Lockdown - one year on

On March 23rd 2020 Boris Johnson in effect announced the first national lockdown. We are now approaching the first anniversary of that and are still living under social distancing and several restrictions, but this time, possibly, with an end in sight. We believe it is important to document these extraordinary times, and are inviting all staff and students at the University of Oxford to contribute to this online archive by reflecting on the past year sharing their pictures, videos, stories, and reflections.

Please use the 'share' link to add one or more of the following:

  • Your reactions to the events of the past year
  • A description of a typical day/or plan for your day in lockdown
  • What was the 'new normal' life like for you (anything that represented the new way of learning, teaching, social life in 2020-21)
  • A message to the future - a short time capsule message for future staff, students, and historians of the University describing the impact of the events over the past year (audio, video, or text)

[N.B. Please do not upload any material you do not hold the rights for, or any images or recordings of individuals without their consent.]

Click here to share your material

Click here to browse our current submissions

Click here to read the final report from Lockdown Phase 1 (by M. Garnett)

All contributions will go into a digital archive of memories for current and future generations to explore and study. The collection will be available online, so please only share what you are happy for everyone to see and have rights/consent for. Material will be shared under the Creative Commons licence CC-BY-NC. 

If you find you are having difficulties coping with the lockdown please see  the University's Guidance and Latest News, the NHS's 10 Tips on Wellbeing, and Public Health England's Guide to Wellbeing and Health

This crowd-sourcing project is run by the English Faculty and IT Services in collaboration with the Museum of Oxford. Phase 1 was funded by the Higher Education Innovation Fund and ESRC Impact Acceleration Account through the University of Oxford’s COVID-19: Economic, Social, Cultural, & Environmental Impacts - Urgent Response Fund.

Latest Contributions

  • Camping in the Garden

    Oxford - 6am on the 1st of May 2020. I am awake and listening to singing. Not choir boys up a tower though, but birds – really loud birds. Ah, the joys of camping in the garden.
  • Online Quiz - Teddy Film Scene Round

  • NHS Sheep

    During the first lockdown in 2020 we had uncharacteristically glorious weather, and went for a lot of long walks. We explored local footpaths and got to know our locality far better than previously.
  • Will Google get me through the pandemic?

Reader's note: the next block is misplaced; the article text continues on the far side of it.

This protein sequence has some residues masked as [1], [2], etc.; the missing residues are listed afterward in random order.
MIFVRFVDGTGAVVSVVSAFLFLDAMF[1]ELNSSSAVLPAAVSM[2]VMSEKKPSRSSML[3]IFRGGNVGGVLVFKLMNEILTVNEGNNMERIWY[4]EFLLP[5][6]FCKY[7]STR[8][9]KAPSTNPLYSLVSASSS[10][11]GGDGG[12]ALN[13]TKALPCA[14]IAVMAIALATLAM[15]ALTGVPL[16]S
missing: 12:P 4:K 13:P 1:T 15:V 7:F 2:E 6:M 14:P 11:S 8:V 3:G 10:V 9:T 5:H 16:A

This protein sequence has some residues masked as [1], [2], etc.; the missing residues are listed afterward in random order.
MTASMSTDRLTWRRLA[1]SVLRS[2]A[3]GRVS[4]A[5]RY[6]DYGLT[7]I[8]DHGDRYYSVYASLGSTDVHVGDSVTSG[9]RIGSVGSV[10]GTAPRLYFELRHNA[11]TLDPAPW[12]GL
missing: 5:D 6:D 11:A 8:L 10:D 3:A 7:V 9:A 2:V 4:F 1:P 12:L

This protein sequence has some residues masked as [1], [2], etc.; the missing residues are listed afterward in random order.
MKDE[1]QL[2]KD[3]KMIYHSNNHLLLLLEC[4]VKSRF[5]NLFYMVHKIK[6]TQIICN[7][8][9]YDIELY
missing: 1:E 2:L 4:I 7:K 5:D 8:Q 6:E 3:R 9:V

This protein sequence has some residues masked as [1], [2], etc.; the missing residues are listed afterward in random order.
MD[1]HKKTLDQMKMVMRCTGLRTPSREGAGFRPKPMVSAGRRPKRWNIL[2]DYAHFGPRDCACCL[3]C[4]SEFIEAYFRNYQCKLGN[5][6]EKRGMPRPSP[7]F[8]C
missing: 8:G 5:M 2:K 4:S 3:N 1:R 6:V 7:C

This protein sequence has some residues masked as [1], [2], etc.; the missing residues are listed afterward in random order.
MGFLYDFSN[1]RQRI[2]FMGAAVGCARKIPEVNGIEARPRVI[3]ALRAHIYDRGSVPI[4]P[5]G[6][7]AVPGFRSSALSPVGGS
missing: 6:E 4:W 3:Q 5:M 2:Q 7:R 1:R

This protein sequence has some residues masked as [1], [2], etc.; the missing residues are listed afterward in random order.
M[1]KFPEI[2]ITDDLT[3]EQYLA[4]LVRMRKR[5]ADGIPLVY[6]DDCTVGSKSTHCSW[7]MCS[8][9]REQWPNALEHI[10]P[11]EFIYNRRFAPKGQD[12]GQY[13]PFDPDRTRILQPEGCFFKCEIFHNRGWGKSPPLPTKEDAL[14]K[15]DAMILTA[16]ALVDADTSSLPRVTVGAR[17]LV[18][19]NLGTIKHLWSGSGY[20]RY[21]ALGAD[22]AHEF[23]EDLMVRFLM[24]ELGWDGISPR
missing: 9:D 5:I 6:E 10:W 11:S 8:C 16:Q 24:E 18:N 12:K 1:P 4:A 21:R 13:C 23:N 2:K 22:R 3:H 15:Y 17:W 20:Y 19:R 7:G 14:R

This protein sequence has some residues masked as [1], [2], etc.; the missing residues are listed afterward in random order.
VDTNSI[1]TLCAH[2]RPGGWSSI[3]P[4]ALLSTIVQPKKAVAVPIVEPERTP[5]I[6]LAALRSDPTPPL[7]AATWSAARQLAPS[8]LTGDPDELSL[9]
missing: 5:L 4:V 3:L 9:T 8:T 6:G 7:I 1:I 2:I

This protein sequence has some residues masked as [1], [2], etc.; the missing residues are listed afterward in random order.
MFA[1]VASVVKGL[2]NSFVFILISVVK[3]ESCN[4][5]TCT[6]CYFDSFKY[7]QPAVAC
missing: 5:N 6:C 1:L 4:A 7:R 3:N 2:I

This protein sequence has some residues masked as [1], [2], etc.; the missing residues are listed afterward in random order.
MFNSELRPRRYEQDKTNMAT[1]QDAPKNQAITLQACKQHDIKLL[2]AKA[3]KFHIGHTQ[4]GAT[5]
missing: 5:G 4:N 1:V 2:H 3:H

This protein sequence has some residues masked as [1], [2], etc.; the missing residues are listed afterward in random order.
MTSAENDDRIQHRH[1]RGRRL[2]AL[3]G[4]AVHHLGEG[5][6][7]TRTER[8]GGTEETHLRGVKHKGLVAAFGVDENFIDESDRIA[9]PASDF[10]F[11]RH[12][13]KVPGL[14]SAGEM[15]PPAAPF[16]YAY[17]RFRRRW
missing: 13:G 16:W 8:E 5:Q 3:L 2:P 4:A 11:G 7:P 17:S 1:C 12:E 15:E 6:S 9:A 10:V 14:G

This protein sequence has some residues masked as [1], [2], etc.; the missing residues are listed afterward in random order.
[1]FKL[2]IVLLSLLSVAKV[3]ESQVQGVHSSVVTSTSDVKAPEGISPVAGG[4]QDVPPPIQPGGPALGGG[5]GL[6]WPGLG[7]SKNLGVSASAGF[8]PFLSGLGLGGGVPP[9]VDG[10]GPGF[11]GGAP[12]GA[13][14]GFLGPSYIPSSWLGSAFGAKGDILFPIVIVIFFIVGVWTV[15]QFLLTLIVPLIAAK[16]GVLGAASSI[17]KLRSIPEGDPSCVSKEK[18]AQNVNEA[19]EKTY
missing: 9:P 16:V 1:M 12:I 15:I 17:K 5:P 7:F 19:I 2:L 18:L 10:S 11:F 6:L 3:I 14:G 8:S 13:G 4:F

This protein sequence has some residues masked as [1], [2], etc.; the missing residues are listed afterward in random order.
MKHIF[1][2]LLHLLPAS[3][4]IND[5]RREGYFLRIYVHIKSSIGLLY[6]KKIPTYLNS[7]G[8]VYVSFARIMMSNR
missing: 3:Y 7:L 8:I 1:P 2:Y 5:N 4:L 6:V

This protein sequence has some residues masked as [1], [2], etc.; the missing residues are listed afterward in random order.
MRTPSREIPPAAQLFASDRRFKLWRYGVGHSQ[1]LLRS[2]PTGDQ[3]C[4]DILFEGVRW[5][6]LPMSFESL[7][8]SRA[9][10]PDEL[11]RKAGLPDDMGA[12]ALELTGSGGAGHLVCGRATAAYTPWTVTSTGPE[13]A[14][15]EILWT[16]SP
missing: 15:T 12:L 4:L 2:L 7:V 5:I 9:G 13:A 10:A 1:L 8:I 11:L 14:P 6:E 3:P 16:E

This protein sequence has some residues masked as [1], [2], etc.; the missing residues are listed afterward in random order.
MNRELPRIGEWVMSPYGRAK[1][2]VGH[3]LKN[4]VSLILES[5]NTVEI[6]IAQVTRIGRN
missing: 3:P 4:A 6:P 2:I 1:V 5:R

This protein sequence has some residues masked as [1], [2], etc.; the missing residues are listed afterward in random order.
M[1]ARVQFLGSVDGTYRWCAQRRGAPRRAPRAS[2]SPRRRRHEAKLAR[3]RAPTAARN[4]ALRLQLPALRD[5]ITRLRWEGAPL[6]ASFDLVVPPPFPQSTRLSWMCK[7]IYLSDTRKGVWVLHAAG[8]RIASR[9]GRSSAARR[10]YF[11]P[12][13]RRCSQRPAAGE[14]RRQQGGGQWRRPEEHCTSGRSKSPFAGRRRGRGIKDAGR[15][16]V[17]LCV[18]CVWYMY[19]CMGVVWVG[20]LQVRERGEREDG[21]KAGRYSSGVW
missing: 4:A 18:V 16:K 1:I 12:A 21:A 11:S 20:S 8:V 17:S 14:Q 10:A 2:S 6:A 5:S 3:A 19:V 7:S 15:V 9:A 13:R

As part of my ongoing research project, I have scoured the internet innumerable times, smashing together unrelated search terms in order to find the documents that will yield helpful data. I string several words together and, as if begging the internet to cough up the information I seek, pile on additional terms—up to 10, maybe—in increasing desperation. One recent search which started with only two terms, “advertising” and “framing,” ended with this string of words: “advertising” “fram*” “didactic” “anthropology” “communication” “development.” I hit ‘enter’ with distinct hopefulness and let the search engine work its magic. This arguably meaningless stream of words spat back at me hundreds of articles that were, by the way, not really what I was looking for. Whether fruitful or not, searches like these are the rituals of my life these days, as I work to finish my second year of this degree during my 12th month of this pandemic. It is such a familiar habit that I almost didn’t make note of a very different kind of search that Google so kindly completed for me today. As I sat at my desk this afternoon—the same desk where I have been these last seven months of the pandemic—I typed in another phrase: “when professors make you feel stupid.” And subsequently, this one: “when professors make you feel stupid oxford.” There was a mindlessness to this action, a normality which almost allowed it to go by undetected. Just 45 minutes prior, I had clicked the red ‘leave’ button at the end of my Zoom-hosted class on African politics, and I had spent a majority of those 45 minutes processing my experience in class. I was undeniably fatigued by two hours of screen time, but more prominently, I felt stupid. The class was interesting enough, and I had tried to ask questions and intervene in various ways. I felt confident about understanding the week’s topic, readings, and material. Yet I walked out of the class feeling decidedly unaffirmed, decidedly doubted with each word that I spoke to my computer screen and each sharp comment that my professor sent back at me. And after weeks of walking out of this class feeling that way, I was resigned to it today. I accepted the stupidity, or rather the feeling of stupidity. Today, it felt important to simply sit at my kitchen table and recognize this feeling. I could probably argue both in defense and prosecution of my professor, but his culpability isn’t important here. The point is that, in my next move, I picked up my phone and asked Google to help—what was I supposed to do about this situation? Google, please search “when professors make you feel stupid.” Thanks. It’s hard to say what I expected to pop up in the results pages of Google. I probably hoped to find a helpful how-to form a student who had gone through something similar. I had hoped to find a saddened soul on the internet who was similarly made to feel this way by a professor, and most importantly, I hoped they would tell me what I was meant to do now. After all, this was a uniquely isolating experience. I’d be ridiculous to bring this up to my professor, and I’d be misunderstood if I mentioned it to my family or friends who aren’t in my degree. I might’ve brought it up to a friend who is in this same class, a housemate of mine actually, but the pandemic has stranded her in sunny South Africa for the past three months. Indeed, in a time when I feel alone in so many ways, I was left to cope with collapsing self-confidence while sitting alone—and feeling alone—at my kitchen table. To be fair, my ego wasn’t irrevocably wounded. I’ve wavered about ‘belonging’ in Oxford innumerable times, so this professor and this class aren’t so special actually. But this feeling, the feeling that my professor genuinely might want to make me feel dumb, confounded me more than anything. It left me paralyzed, unable to decide what to do next. I was powerless to the dynamics at play: he would make me feel stupid and I wouldn’t do anything about it. And like Fleabag at that famous confessional scene in season 2, the only thing in the world that I wanted was for someone to advise me, to tell me what to do. Tell me to journal about it. Tell me to write 12 affirmations about myself. Tell me to synthesize my class notes to reassure myself that I’d understood. Tell me to go on a walk and get a break from it all. Tell me to bring it up to the professor privately. Tell me to cook shakshuka or make a cup of tea. Tell me something, for God’s sake. At this point, I should mention that this is a new habit, a new need in my life. I have never been the kind of person to look to Google, or the internet generally, for direction in my life. I am religious, so I have that for the big moral questions. I am also decisive and level-headed, which has always helped me navigate my day-to-day decisions in an efficient way. However, as this anecdote demonstrates, Google has played an important role in my life recently. In times where agitation, loneliness, and powerlessness converge, I have found relief in the empty search bar. I have looked to the expanses of the internet to respond to my unanswerable yet mundane questions. My recent search history, for instance, will also reveal that I searched “what to do when you are rejected from a phd” in a similar moment of resigned restlessness upon being, you guessed it, rejected from several PhD programs for this fall. Further down on the search history is the unremarkable phrase “happy art,” typed into Google at a time when depression was setting in and my coping mechanisms were quickly falling short. Notably, I did not find ‘happy art’ capable of bringing me out of that mood. I do not bring up these virtual searches to make a judgment about the deficiencies of my search terms or the quality of the results; rather, these examples show that, in the past weeks, Google has become a sort of companion for me. It has filled an important role in the state of pandemic-fatigue that I continually exist in. I am left tired by the recurrent lockdowns. I am left feeling alone by my displaced friends and shortened interactions with those who are still here. I am left emotionally wrought by the continual battle I wage with my mental health. At the same time, I am still left with the questions that plagued me before COVID-19, those questions about belonging in Oxford, dealing with rejection, and coping with depression. However, these questions catch me in a time of weakness, and the search engine has become a weapon of defense. In such times, I have only that which is within arm’s reach (my phone) and activities which require minimal exertion (typing). With tired arms and tired eyes, I complete one last act of self-defense by flinging my queries into the virtual void and hoping that reinforcements will arrive soon. I suppose that I ought to thank Google; it has actually come through on some occasions with interesting and insightful articles to guide me through this fatigued delirium. However, I can also admit that I anxiously await the moment when I realize that I haven’t googled questions such as these for, ‘well, I guess it has been months.’ Strange as it may sound, I await my gradual abandonment of this practice, in hopes that it will be replaced by offline substitutes. Indeed, I have in mind that this fatigue is indicative of the resolving battle. While it is unclear if I will come out on top of this battle, if I am to follow the plot line of any action film ever, I trust that I will rally to win it in the end. Although, I seem to remember that there are also movies in which the protagonist dies in battle...hmm, I will have to Google it to be sure.